The rise of TV intellectuals

28 November 2007

Attention seeking ‘TV intellectuals’ are increasingly replacing real intellectuals in the Sri Lankan media. These ‘intellectuals’ are often featured in group discussions on TV and interviews on the radio. The usual format involves a group of chairs set in front of the camera. In one sits the host while the others are occupied by various ‘intellectuals’ who a) blame all problems on the standard ‘bad-guys’: the West, businessmen, modernity and the younger generation, and b) are more concerned with demonstrating their (alleged) intellect and learning rather than educating the public (notable exceptions exist).

These are not debates. No dissenters are invited to the panel. No opposing viewpoints are entertained. There is no one to challenge the dominant viewpoint. The ‘discussion’ is really a group of individuals patting each other on the backs in the absence of any meaningful resistance while play-acting at being intellectuals.

Arguments are brought in to explain why every aspect of our culture is somehow superior to the western versions, be it language, society, customs, sometimes even scientific progress. For example, a university academic appearing on a certain TV show took several obscure phrases from Buddhist scripture and interpreted them as descriptions of light modulation (LASERS), knowledge of the difference between the speed of light and the speed of sound, and knowledge of distant interstellar objects. This absurdity is frightening as it came from a PhD holder. Neither the host nor the callers chose to challenge the claim.

The West is represented by examples taken from the worst and the most deviant segments of western society and is compared against imaginary local virtues. The West is painted as decadent, drug-dependent, TV-addicted, consumption-driven, AIDS-infested and materialistic for Sri Lankans who have never set foot outside the country or have no accurate knowledge of western life. Sri Lanka is painted as a country of ‘cultured’ and ‘hospitable’ people molded by Buddhist values. This illusion, however, is not entirely robust. All but the most delusional Sri Lankans know the following unspoken truth: all the ‘vices’ that exist in the West exist here too. Only in the West it is done in the open; here we do it in hiding. Drugs and pre-marital sex are the best examples.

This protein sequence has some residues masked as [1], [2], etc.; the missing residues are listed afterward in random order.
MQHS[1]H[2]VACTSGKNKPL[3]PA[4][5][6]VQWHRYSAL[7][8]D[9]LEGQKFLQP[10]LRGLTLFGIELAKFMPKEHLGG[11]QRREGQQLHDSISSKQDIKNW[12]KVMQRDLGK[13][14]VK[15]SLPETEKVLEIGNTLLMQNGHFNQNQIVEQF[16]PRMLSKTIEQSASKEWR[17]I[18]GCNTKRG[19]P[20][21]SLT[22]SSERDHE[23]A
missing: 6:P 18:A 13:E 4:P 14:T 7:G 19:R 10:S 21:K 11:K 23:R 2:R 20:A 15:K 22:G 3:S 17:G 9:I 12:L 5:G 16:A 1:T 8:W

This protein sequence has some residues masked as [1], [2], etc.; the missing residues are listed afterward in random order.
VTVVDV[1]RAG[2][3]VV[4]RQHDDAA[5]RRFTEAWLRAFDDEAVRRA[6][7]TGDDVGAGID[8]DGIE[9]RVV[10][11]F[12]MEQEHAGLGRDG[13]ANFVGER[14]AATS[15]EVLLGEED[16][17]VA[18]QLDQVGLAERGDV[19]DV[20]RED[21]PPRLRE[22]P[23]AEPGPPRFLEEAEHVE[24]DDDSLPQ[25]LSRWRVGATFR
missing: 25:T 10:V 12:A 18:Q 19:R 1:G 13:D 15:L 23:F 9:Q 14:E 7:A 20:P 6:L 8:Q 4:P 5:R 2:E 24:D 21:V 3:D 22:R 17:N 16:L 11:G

Excluding a few notable exceptions of genuine intellectuals, most TV intellectuals are transparent in their motives. The entire exercise is an attempt to compensate for self-esteem deficiencies by playing a make believe game of erudition: the stereotypical TV intellectual adopts a slow, deep, saint-like voice and assorted mannerisms that are conspicuously not present off-air. He also tends to quote religious scripture and provide religious rationalizations for his arguments in at attempt to both demonstrate his ‘holier-than-thou’ status and to inoculate his arguments against criticism. The technique, pioneered by a recently founded religio-nationalist party, is now alarmingly common: the argument is presented with a religious coating. Any attempt to counter the argument is portrayed as an attack on the religion. For example, the said political party publicized all criticism against it as ‘threats to the religion’ or ‘attempts to split the Order’. It is only one of the tools in the pop-intellectual’s repertoire.

The callers who gravitate to such TV shows are often a variant of the same type of attention seeker. Most such callers unknowingly embarrass themselves on air by attempting to demonstrate their own intellect instead of posing questions. Before or after a token question which they do not expect to be answered anyway, they launch into long monologues in an attempt to mimic the pseudo-erudition of the panelists themselves. Often, they have to be interrupted by the host. It is difficult to determine what is more embarrassing: the shows themselves, or the fact that they continue weekly with little or no public laughter or outcry. As a gauge of viewer intellect, the popularity of these shows is saddening.

It is the duty of a true intellectual to broaden the public’s minds and open them to newer, bolder ideas that they would otherwise fear to consider on their own. Yet these pop TV intellectuals are doing the exact opposite in an insidious way: even crude, prejudicial viewpoints are given intellectual ammunition in the form of obscure, convoluted arguments that the average person cannot decipher. Viewpoints that would not even hold under a mere common-sense attack, such as racism, religious supremacy and oppression of individual freedom, now have pseudo-arguments to back them up.